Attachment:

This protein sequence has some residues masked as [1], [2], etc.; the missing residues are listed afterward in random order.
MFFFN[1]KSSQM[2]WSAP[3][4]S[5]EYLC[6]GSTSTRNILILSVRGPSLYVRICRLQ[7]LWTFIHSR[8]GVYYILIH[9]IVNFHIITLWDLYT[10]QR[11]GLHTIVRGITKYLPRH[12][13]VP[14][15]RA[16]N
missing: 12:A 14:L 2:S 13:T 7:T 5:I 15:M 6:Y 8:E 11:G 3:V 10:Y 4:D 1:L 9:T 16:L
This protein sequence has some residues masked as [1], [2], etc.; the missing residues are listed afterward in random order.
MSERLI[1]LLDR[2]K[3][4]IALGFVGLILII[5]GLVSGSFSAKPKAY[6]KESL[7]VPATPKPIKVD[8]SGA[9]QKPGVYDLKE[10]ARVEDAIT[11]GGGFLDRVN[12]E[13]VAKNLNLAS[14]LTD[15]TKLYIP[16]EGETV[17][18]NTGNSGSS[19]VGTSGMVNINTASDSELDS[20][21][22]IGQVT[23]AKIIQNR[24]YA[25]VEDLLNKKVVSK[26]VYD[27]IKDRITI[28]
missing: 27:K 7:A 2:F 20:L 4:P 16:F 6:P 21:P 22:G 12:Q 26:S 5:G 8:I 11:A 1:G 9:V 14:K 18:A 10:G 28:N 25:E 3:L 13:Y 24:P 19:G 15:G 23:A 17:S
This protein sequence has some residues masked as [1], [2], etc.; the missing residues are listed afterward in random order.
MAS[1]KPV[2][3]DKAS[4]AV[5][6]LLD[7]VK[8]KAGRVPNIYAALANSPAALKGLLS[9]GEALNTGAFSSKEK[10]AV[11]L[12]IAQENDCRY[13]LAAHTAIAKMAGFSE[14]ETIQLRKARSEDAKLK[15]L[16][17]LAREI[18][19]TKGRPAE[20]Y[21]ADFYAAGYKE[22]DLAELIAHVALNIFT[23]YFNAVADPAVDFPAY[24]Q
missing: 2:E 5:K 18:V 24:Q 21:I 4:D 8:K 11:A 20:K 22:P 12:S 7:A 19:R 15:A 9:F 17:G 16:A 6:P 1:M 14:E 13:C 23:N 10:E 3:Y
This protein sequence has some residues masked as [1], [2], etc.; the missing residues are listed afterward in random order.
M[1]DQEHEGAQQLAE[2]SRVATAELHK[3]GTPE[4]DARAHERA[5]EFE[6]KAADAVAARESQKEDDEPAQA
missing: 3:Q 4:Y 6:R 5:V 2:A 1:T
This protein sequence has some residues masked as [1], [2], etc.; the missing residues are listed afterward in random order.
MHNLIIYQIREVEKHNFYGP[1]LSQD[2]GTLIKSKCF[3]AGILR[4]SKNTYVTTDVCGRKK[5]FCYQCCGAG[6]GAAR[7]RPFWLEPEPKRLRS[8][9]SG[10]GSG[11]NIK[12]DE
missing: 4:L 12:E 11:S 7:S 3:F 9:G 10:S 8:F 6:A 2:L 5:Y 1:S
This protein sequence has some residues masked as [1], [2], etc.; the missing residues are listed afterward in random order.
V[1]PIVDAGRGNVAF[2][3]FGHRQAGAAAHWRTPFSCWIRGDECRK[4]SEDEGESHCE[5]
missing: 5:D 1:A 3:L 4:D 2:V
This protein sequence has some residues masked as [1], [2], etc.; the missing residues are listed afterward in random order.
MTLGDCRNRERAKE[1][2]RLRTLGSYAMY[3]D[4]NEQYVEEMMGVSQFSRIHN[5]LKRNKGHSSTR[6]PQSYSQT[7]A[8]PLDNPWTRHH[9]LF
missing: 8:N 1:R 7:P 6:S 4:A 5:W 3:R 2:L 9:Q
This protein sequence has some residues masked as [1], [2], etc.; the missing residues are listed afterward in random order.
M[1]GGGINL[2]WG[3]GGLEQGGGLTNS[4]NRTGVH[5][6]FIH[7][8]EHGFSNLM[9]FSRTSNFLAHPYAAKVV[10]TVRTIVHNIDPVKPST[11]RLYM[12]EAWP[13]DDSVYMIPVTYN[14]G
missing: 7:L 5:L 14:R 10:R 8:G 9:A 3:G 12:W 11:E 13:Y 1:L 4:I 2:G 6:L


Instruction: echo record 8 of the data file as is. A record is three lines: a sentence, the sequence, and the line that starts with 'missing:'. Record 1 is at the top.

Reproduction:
This protein sequence has some residues masked as [1], [2], etc.; the missing residues are listed afterward in random order.
M[1]GGGINL[2]WG[3]GGLEQGGGLTNS[4]NRTGVH[5][6]FIH[7][8]EHGFSNLM[9]FSRTSNFLAHPYAAKVV[10]TVRTIVHNIDPVKPST[11]RLYM[12]EAWP[13]DDSVYMIPVTYN[14]G
missing: 7:L 5:L 14:R 10:R 8:G 9:A 3:G 12:W 11:E 13:Y 1:L 4:I 2:G 6:L